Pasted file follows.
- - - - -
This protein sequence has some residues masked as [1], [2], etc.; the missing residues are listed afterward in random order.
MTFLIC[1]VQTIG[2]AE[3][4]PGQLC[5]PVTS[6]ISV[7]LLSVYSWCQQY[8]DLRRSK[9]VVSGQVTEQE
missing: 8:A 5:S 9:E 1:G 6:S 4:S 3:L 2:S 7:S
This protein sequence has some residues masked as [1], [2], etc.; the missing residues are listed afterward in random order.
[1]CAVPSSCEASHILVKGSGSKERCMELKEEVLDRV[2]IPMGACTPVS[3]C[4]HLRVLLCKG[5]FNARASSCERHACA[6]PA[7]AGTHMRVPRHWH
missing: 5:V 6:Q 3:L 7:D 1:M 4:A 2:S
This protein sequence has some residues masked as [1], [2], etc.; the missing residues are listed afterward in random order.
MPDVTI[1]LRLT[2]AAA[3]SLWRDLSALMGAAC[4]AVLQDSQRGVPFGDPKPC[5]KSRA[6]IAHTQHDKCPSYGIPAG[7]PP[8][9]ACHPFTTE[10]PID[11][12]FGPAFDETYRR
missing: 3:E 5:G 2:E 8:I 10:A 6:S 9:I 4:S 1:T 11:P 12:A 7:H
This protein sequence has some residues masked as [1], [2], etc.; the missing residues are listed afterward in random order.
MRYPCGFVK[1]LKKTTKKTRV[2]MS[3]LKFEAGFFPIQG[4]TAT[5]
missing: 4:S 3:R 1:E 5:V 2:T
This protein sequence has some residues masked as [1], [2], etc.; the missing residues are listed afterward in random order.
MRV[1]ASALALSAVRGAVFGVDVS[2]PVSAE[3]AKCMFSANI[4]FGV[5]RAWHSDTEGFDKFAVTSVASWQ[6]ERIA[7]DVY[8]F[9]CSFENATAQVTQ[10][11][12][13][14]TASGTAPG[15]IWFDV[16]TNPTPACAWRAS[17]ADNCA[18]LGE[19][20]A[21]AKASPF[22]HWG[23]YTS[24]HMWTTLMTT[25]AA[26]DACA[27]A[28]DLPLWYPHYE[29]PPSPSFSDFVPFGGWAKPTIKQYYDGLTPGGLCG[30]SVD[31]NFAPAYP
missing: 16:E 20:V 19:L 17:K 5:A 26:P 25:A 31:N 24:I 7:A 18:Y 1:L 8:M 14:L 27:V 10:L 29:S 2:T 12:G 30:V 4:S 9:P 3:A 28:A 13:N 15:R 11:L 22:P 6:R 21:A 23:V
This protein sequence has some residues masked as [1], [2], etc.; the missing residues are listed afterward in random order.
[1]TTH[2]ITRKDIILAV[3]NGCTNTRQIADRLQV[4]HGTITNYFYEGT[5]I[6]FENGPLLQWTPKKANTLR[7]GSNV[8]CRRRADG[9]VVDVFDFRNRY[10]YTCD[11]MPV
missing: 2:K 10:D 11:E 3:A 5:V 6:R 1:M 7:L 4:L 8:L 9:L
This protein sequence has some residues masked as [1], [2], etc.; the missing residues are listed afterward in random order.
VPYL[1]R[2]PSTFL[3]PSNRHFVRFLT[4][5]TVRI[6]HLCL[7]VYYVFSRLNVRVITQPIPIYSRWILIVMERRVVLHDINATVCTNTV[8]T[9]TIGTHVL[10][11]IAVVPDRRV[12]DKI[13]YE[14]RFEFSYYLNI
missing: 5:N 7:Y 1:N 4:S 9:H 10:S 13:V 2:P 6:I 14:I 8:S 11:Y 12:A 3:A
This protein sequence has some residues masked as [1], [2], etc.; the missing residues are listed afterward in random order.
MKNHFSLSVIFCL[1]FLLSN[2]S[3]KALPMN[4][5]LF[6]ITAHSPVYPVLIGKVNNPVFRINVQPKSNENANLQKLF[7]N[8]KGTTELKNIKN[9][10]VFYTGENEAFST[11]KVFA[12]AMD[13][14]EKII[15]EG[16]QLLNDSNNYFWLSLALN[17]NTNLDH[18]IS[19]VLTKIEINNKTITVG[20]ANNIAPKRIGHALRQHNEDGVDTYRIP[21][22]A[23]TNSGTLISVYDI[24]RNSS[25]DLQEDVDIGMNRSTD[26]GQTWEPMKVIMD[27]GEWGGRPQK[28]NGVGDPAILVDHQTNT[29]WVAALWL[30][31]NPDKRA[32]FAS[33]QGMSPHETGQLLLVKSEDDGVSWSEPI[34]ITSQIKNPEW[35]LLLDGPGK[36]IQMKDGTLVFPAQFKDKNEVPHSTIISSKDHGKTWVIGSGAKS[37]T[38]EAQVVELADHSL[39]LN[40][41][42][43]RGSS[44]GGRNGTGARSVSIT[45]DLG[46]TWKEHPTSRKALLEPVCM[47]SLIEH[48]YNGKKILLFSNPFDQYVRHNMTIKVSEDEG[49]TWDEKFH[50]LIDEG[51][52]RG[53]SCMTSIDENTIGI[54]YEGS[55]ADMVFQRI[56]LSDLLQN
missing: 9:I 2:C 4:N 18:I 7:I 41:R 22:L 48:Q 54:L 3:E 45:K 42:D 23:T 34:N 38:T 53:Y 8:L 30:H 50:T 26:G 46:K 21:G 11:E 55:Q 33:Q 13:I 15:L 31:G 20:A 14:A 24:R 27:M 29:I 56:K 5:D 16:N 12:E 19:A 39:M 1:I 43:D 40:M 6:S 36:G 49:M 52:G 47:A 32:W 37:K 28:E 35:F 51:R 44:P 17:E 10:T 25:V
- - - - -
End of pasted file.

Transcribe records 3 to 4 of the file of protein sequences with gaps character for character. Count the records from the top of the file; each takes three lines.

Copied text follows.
This protein sequence has some residues masked as [1], [2], etc.; the missing residues are listed afterward in random order.
MPDVTI[1]LRLT[2]AAA[3]SLWRDLSALMGAAC[4]AVLQDSQRGVPFGDPKPC[5]KSRA[6]IAHTQHDKCPSYGIPAG[7]PP[8][9]ACHPFTTE[10]PID[11][12]FGPAFDETYRR
missing: 3:E 5:G 2:E 8:I 10:A 6:S 9:I 4:S 1:T 11:P 12:A 7:H
This protein sequence has some residues masked as [1], [2], etc.; the missing residues are listed afterward in random order.
MRYPCGFVK[1]LKKTTKKTRV[2]MS[3]LKFEAGFFPIQG[4]TAT[5]
missing: 4:S 3:R 1:E 5:V 2:T